Let’s hope he supports its ultimate accomplishment...
For some reason, perhaps because of the tainted view vets were having of Operation Truth, it morphed into Iraq and Afghanistan Veterans of America (IAVA). Here is a screen shot (via the Internet archive) of the announcement. Notice that it states that the mission of Operation Truth will continue on...
Did Operation Truth's mission really carry on into the IAVA? From the IAVA site:
Our Mission: IAVA’s mission is to improve the lives of Iraq and Afghanistan veterans and their families.
The Need: The wars in Iraq
and Afghanistan are in their fifth and sixth years respectively. More
than 1.5 million American troops have served in Iraq or Afghanistan,
and thousands have been deployed multiple times.
IAVA addresses critical issues facing new veterans
and their families, including mental health, Traumatic Brain Injury, a
stretched VA system, inadequate health coverage for national guardsmen
and reservists, and outdated GI Bill educational benefits.
IAVA is dedicated to educating the public about
the wars in Iraq and Afghanistan, advocating on behalf of those who
have served, and fostering a community for troops, veterans, and their
Not the same as Operation Truth. So, is the IAVA saying one thing but doing another?
So now to the IAVA, which lists Phil Carter, of Intel Dump, as a Founder. We took issue with Phil, as Director of Veterans for Obama, passing off the IAVA scorecard without disclosing that he is a Founder of the IAVA. The scorecard is clearly slanted in favor of Democrats and Senator Obama.
On October 8th, Paul Rieckhoff published a response here to the vets concerns over at This Ain't Hell:
...And as for Phil Carter, it is no secret that he is an IAVA member. We have tens of thousands of members—and Phil is one of them. And we have clarified Phil’s role at IAVA on this page just so there is no confusion. He is not and never has been a paid staff member of IAVA...
So let's look at this more fully. Phil is just one of tens of thousands of members? Or is he a Founder? Call me simple, but isn't there a difference? Seems like there is...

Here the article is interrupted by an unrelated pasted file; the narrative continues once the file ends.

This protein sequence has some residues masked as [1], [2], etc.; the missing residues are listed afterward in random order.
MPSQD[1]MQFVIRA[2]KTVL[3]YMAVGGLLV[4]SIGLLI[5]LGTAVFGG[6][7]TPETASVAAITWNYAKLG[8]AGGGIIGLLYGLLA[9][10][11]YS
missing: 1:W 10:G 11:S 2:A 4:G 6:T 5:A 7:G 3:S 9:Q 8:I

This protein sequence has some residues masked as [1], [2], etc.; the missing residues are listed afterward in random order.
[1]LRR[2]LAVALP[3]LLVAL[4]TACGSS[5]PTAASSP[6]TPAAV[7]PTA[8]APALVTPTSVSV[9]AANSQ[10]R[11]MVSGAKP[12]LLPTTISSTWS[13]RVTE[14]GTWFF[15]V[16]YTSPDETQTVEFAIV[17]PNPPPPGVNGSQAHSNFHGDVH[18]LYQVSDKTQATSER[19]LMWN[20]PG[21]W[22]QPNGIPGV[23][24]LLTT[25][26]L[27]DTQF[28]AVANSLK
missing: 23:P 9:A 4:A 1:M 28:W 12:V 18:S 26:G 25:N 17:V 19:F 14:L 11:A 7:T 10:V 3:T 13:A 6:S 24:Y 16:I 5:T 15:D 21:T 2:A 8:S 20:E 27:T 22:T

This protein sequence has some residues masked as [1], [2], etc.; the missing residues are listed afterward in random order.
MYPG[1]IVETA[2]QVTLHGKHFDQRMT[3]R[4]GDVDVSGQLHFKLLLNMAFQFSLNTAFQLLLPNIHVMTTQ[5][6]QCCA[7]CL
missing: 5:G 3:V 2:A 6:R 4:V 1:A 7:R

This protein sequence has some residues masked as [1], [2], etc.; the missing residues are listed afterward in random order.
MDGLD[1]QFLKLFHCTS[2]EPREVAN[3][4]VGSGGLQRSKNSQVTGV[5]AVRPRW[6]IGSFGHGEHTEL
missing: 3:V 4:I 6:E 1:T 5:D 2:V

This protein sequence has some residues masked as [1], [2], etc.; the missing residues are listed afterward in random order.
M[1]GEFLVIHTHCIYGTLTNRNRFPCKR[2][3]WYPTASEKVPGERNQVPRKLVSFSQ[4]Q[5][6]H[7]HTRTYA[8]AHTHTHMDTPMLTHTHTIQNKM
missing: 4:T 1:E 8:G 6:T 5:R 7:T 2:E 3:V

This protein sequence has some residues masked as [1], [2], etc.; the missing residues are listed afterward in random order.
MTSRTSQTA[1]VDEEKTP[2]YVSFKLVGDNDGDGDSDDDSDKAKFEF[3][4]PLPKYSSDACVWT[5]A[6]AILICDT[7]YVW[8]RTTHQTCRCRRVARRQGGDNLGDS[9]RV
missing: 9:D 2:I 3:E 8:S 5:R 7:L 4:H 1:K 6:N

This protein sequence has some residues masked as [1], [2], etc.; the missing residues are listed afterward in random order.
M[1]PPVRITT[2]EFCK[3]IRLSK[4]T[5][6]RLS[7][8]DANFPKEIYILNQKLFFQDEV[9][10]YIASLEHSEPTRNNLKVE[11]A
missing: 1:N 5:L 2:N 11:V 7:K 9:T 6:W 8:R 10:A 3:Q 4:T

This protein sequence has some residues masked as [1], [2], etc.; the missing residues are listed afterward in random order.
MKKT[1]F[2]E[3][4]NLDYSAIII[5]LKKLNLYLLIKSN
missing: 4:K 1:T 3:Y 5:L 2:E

Further, regarding the affiliation between Phil
Carter and the IAVA...
- The IAVA site refers to Carter as an “IAVA
representative” on multiple
- Phil Carter is listed as a member of the “Host Committee” of the IAVA 2nd Annual Heroes Gala.
May 2008, Phil Carter wrote in his Washington Post blog, Intel Dump, that
IAVA was “mine”:
deliberates over the supplemental funding bill for the war, the House
Representatives will consider the new GI Bill legislation proposed by
Webb (D-Va.). The bill has broad bipartisan support from 330 senators
represenatives, along with the support of every veterans' service
and advocacy group, including mine, the Iraq and Afghanistan Veterans
of America. And yet, the legislation's fate appears uncertain, because
of opposition from the
White House, the Pentagon and Sen. John McCain...
Just one of those tens of thousands of members?
Phil Carter attacked John McCain in a blog post on the
Washington Post in May of 2008. That’s not terribly surprising to me now. But
note that he didn’t disclose anywhere on
his blog post – or in his
bio – that he was affiliated with the Obama campaign.
of 2008, Carter referred to “my colleagues from the Obama
campaign”, and acknowledged being “part of the Obama veterans policy committee.”
Washington Post gave an Obama campaign operative a regular platform on their
site and allowed him to take shots without disclosing conflict of
That sounds awful politician-like and not very soldierly to me...Soldiers are supposed to give it to you straight. Why not declare your affiliations?
By July 2008, Carter was the National Director of Veterans for Obama.
Are Phil Carter and Paul Rieckhoff playing us for fools?
I think so.
And that would be a big mistake...
Update: It's been brought to my attention that, should Senator Obama become President, that Phil Carter will likely be very influential.
I'm sure he will. I like Phil. I just don't like non-disclosures...